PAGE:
Finding India


This time last year, Slumdog Millionaire had only been shown at select venues in North America, but was already creating buzz as something potentially very big. And the movie certainly lived up to expectations–it was a global hit, winning numerous international awards, including the 2009 Oscar for Best Film.

To a degree, Slumdog also shook up perceptions of the country in which it was set. For those of us who have never experienced India firsthand, the movie offered much more vivid or ‘real-life’ images of the country and its people than many Bollywood films or other mainstream media have so far.

Luckily, I was able to get another insight into the country recently when I came across some work by photographer Chris Morton while researching the contemporary art scene in New Zealand. The Bath House Gallery recently featured an exhibition of his work called ‘Eye Contact: Portraits in India.’

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When I spoke to him, Chris, a New Zealand native, told me that he has only been doing photography professionally for about six years, but has already had numerous showings and won awards. Prior to this, Chris worked in civil engineering construction and commercial real estate investment. When I asked why he made such a radical career change, he explained that while he wasn’t entirely sure about the move, there’d been occasions in the past when he realized his passion for photography could lead to something more serious.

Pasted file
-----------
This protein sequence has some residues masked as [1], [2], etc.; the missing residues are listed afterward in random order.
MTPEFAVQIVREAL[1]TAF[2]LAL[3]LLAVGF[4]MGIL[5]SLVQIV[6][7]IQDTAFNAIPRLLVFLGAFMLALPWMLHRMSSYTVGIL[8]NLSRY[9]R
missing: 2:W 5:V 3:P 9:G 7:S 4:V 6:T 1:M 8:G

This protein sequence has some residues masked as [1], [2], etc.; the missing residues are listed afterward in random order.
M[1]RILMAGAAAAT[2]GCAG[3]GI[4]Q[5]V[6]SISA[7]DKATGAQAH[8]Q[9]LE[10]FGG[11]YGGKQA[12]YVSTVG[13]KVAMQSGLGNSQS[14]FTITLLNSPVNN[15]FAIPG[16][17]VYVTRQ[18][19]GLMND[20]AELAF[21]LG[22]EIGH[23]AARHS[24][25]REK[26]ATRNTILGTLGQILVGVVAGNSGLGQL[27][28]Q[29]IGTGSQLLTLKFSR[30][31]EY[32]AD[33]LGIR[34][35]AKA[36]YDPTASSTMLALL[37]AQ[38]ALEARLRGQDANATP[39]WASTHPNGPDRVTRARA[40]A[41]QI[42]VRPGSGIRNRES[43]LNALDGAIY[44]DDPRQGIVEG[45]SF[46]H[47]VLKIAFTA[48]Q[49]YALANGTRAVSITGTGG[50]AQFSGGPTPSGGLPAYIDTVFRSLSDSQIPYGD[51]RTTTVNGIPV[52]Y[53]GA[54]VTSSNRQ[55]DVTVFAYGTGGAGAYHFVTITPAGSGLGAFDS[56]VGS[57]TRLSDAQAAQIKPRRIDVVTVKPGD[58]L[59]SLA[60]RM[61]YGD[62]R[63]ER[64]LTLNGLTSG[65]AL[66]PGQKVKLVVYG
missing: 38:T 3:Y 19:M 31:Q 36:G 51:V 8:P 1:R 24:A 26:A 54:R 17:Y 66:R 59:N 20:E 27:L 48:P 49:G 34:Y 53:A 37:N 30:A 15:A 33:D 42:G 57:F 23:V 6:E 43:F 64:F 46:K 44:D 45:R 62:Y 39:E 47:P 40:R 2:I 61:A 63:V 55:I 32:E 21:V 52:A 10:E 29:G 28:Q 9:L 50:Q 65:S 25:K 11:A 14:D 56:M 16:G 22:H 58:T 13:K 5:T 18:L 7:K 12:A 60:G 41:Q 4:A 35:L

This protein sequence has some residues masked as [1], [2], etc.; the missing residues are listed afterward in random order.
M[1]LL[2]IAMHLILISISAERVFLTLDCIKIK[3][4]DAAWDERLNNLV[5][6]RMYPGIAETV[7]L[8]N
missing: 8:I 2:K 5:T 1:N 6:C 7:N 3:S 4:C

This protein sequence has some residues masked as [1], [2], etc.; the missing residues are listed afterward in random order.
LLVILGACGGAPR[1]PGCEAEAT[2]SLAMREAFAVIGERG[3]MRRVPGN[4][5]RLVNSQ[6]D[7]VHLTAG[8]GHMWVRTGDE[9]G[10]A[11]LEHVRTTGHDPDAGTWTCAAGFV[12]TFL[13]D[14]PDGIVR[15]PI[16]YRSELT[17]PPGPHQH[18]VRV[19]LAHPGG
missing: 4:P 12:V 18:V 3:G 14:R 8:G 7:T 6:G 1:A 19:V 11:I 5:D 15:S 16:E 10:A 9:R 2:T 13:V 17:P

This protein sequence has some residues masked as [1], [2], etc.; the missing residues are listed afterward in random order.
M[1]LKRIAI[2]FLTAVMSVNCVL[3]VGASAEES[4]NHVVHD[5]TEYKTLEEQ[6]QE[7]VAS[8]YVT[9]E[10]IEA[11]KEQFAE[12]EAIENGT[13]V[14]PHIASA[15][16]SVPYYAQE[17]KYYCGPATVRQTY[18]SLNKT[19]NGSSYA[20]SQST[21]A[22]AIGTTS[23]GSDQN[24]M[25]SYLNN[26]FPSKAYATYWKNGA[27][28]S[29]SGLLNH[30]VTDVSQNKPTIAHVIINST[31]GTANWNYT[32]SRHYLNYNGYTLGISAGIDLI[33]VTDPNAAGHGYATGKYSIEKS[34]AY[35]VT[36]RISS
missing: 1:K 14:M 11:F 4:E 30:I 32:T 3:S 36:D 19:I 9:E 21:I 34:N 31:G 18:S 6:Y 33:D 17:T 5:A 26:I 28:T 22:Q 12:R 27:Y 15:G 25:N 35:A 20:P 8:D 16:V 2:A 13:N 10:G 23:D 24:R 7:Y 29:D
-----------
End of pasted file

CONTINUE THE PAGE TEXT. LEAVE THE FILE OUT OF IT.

‘[Sometimes] I’ve made images that stood out above my other work.and made me see that perhaps I had some hidden talent,’ he told me. Combined with some praise he received from respected friends, these moments acted as ‘markers’ in his life. Now, Chris understands how important these moments were and says he thinks we should all be aware of the importance of these signals. He added that great photographic works by other people still drive him ‘to find more of what might be within me.’

Although Chris’ travels as a photographer have taken him many places, he says India has stood out for various personal and professional reasons. I’ll post more about this in the near future.

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